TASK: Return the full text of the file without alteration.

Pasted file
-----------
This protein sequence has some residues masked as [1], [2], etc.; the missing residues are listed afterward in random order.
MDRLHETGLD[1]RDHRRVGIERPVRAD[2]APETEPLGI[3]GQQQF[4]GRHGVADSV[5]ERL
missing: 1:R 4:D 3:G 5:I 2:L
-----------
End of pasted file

This protein sequence has some residues masked as [1], [2], etc.; the missing residues are listed afterward in random order.
MDRLHETGLD[1]RDHRRVGIERPVRAD[2]APETEPLGI[3]GQQQF[4]GRHGVADSV[5]ERL
missing: 1:R 4:D 3:G 5:I 2:L